For the last several years, we have heard tales that the NBA’s cap room for the 30 teams would significantly increase. But like graduating high school and moving on to the next phase of your life, you don’t know how it will unfold until you’re in that situation.
The moment the clock struck midnight, we weren’t in a story like Cinderella anymore. Many of us were flabbergasted by the amount of guaranteed money these free agents were making, guys like DeMar DeRozan staying up and maxing out at $139 million and guys like Timofey Mozgov whose averages were 6.3 PPG and 4.4 RPG in less than eighteen minutes a night, he’s being paid 64-million over a 4-year span.
While we were caught off guard by some of these outrageous signings, the NBA was changing the guard.
Five years ago, we wouldn’t pay DeMar DeRozan a max contract, let alone an average of 27.8 million over the course of the next five seasons. DeRozan, the same guy who struggled immensely in the playoffs and can’t shoot, he now has (at the time of this article) the second biggest contract in NBA history. That’s a starter, but Timofey Mozgov didn’t even contribute to Cleveland’s championship, and he’s getting 16 million a year now. Back a few years ago, it would be special if a player reached 20 million dollars on his team, and that would assure your stay as that franchise’s centerpiece. But now, we’re rewarding mediocrity with the big bucks. Times have changed, but why?
The NBA has grown immensely popular over the last few seasons as revenue has skyrocketed through the roof. The NBA has thus allowed the cap room for a team to pay 12 players with 94 million in the course of a season, and it will be increased next season to about 107 million. So in today’s game, NBA front offices have more money than they need or can handle. When they need to spend 90% of their salary cap (in 2016 is 84.6 million; 2017 projection to be 96.3 million), they’ll use that money on whoever will come to avoid the penalty of not spending 90% of their trust fund from the league. It just so happens, when Kevin Durant and LeBron James want nothing to do with your team, you have to spend that money on SOMEONE, and there’s Jerryd Bayless and Matthew Dellavedova lined up to take that money off a team’s hands.
Unfortunately, history has a tendency to repeat itself. Though these C players are getting paid with eight figures to fill out a team’s salary cap, what happens when a team wants to trade one of these players and their bad contracts midseason? Do you really believe any team in their right mind will take on a Jerryd Bayless 9 mil-a-year deal? These roleplayers, bench warmers, and their salaries suddenly become a roadblock when trying to get the big deals struck. Though I don’t think big midseason trades will cease to exist in the near future, I believe these altering deadline deals will dwindle down and eventually become a rarity in the NBA.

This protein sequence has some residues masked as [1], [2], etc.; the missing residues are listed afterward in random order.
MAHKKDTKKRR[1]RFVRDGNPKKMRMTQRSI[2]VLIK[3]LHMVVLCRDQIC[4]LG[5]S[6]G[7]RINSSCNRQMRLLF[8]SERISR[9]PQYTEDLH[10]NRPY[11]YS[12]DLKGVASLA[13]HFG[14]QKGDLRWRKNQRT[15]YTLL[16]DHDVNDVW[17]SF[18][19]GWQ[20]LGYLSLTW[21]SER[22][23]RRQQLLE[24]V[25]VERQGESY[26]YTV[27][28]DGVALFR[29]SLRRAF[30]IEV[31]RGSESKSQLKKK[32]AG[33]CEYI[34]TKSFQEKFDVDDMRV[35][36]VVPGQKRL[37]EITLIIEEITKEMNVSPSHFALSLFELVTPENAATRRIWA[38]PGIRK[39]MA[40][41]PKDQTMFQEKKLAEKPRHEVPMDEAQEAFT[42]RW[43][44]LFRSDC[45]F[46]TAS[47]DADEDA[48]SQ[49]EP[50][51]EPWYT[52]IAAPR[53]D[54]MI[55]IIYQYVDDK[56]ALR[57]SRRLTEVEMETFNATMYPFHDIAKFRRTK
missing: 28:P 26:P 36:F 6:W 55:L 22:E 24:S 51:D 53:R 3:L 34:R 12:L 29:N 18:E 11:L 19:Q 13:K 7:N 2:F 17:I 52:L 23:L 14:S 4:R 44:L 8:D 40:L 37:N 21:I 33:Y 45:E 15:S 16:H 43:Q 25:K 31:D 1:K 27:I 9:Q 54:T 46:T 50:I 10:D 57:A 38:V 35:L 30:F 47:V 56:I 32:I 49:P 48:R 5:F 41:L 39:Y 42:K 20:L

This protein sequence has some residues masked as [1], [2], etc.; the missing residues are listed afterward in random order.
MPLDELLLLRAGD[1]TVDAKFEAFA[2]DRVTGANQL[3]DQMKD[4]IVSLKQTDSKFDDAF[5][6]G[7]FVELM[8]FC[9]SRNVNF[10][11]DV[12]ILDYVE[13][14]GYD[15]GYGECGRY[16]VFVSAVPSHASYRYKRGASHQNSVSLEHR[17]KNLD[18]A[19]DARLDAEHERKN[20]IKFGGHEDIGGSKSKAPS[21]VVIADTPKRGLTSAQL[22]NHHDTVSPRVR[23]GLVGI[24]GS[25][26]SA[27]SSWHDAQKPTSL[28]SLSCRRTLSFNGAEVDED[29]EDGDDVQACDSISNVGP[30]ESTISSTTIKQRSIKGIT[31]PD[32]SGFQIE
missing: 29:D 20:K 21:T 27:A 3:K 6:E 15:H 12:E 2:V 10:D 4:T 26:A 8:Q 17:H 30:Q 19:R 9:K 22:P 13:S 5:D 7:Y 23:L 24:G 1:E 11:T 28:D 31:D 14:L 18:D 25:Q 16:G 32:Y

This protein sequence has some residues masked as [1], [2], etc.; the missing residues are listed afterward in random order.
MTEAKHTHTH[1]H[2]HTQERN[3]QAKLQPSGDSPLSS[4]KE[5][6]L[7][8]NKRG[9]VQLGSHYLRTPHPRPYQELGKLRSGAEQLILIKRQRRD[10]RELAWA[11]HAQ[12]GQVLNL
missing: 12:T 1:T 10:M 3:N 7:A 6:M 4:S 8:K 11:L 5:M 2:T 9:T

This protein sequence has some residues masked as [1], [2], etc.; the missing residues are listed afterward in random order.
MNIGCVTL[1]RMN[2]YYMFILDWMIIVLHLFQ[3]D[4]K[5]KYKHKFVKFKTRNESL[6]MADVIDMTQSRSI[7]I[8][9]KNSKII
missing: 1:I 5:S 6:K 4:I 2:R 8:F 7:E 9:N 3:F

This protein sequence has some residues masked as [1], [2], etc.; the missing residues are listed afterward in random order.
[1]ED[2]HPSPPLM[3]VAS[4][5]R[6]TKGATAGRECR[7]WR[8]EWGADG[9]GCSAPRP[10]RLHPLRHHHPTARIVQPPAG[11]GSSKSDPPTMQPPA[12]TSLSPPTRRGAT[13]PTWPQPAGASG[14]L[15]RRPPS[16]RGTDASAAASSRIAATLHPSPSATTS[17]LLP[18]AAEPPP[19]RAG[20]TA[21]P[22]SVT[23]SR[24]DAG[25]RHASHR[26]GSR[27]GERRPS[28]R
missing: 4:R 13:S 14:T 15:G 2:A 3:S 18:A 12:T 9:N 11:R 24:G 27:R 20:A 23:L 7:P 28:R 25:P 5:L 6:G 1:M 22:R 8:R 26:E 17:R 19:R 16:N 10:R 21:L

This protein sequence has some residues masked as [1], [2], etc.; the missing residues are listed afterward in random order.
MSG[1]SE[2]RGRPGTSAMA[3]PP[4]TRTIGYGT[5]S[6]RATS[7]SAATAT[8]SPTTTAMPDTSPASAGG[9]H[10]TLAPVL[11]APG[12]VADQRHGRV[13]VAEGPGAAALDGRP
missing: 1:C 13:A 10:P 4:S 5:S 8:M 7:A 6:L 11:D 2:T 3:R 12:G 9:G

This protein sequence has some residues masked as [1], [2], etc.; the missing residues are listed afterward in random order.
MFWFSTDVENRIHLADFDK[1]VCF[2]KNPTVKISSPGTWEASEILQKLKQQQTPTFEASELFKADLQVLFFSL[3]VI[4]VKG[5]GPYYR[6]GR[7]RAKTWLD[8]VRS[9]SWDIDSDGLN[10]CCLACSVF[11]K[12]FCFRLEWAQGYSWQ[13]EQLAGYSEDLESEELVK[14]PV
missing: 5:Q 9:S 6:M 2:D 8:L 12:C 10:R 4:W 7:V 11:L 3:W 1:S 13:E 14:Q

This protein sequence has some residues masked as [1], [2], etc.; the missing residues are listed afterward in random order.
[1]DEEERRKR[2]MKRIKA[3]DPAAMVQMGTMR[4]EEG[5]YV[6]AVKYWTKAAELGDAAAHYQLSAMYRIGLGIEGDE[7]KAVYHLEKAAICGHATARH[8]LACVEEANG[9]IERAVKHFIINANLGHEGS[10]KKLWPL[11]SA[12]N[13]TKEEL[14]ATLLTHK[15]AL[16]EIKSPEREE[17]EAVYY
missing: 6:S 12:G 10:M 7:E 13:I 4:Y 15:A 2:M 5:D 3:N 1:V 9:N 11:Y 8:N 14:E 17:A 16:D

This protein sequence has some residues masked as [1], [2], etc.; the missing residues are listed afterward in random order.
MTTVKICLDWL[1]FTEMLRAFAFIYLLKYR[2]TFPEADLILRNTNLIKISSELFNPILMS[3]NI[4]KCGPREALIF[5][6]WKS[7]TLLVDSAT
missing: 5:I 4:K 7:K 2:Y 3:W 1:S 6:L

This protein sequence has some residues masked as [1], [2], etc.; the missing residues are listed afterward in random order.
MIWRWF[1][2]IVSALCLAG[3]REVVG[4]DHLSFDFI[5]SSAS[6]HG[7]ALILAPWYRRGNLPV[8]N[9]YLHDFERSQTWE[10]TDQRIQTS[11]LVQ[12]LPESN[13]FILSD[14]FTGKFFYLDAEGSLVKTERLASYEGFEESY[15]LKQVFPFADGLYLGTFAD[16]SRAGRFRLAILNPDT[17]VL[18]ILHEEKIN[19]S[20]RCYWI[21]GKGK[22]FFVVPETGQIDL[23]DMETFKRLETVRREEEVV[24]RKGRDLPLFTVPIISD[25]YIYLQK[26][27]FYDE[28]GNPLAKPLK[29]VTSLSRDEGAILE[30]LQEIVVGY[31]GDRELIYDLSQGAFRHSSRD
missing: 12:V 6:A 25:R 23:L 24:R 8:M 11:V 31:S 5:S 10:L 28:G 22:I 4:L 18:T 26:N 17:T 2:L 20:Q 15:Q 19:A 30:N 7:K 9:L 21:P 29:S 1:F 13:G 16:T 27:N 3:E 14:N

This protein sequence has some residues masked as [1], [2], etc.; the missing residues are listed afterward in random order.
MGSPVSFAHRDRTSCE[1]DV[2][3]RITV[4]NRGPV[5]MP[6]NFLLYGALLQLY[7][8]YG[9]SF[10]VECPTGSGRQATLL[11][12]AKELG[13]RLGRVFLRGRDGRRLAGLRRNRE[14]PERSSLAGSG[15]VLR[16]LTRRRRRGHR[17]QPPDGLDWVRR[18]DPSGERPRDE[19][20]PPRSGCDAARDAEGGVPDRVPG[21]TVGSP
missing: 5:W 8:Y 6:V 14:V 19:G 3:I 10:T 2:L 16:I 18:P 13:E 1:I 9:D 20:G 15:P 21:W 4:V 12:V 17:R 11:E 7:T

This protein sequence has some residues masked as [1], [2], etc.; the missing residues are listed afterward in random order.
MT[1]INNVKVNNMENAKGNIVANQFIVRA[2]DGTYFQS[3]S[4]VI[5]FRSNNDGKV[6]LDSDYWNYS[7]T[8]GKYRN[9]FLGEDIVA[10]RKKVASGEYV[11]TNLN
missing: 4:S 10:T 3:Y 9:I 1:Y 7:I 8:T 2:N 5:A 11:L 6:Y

Also, keep in mind, just how many free agent signings in the four major American sports are regretted two years later. For example, the Los Angeles Lakers have made some bad decisions when it comes to signing players. Dwight Howard, Steve Nash, Kobe Bryant, Nick Young have all signed contracts in recent years, well overpaid, and those contracts have been a contributing factor to destroying a dynasty and the Lakers aura when it comes to making more moves.
When it comes down to it, these below-average players are being paid so much cash for being mediocre, and rewarding that irrelevancy isn’t what I’m down for. I try to relate it to the direction America has went in the 21st Century. It begins with every child getting a trophy for participating, and then it goes into everybody wanting a free college education, and then we’re at a place where people feel the doctors and lawyers (the Durants and LeBrons) should be paid the same as the burger flippers and Wal-Mart greeters (the Evan Turners and Fourniers). Then, all of a sudden, it becomes harder to ask the stars to take a little less to bring another star into the fold to build a championship team.
The NBA is well-known as a players league, and boy, do they take care of their players. Get used to the big numbers and max deals for complacent NBA pieces, because it won’t end anytime soon. It’s now time to ring in the “Equality Era” and allow the likes of Bradley Beal and Chandler Parsons, nice B players, making A+ money. Because after all, they all need their participation trophy.